Documents that can bring you more referrals

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Vaccinating clients and prospects

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I watched a CLE video on what to do when you have “bad facts”. The evidence is weak, the client is a bad mamma jamma, the witnesses have a history of making things up.

Your case or client has issues; what do you do?

The presenter talked about inoculating the jury by bringing out the negatives of your case yourself because they’ll be better received when they come from you instead of opposing counsel.

The presenter told a story about Domino’s Pizza that took this to an extreme.

They ran a series of ads in displaying negative comments they’d received about their pizza. “The crust is cardboard, the sauce is thin and tasteless, it’s not real cheese,” and so on.

Can you imagine running ads telling the world things like this?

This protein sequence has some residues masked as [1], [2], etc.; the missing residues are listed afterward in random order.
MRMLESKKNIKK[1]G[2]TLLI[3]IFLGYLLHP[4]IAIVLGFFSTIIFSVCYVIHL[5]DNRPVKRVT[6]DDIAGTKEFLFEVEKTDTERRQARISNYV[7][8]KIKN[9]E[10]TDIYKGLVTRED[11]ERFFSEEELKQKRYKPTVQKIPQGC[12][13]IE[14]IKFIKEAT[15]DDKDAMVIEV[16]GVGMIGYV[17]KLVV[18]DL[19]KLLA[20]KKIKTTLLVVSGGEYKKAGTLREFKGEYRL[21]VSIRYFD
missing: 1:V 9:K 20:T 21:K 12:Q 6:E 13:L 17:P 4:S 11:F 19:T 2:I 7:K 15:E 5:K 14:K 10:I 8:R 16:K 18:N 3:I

Domino’s did it. And then they said that most companies would never admit things like this, they’d try to cover it up or excuse it, but Domino’s took this seriously and have made dramatic improvements.

They said that the crust, the sauce, the cheese, the whole product is better, and we think you’ll like it. Come try it and see.

Within six months, sales were up 17% company-wide, which is an extraordinary increase for a company of that size.

Domino’s admitted their flaws, fixed them, and won the day.

Which reminds me to remind you to do the same with your practice.

If you’ve been criticized for not doing something other lawyers do, for example, inoculate clients and prospects by admitting this “flaw”.

And then, turn it into a strength.

I don’t handle X, I only handle Y. By specializing (focusing), I’ve been able to develop expertise many other lawyers don’t have. . .

If your competition does a lot of advertising and some prospective clients wonder why they’ve “never heard of you,” explain that you get most of your business by referrals and don’t “need” to advertise.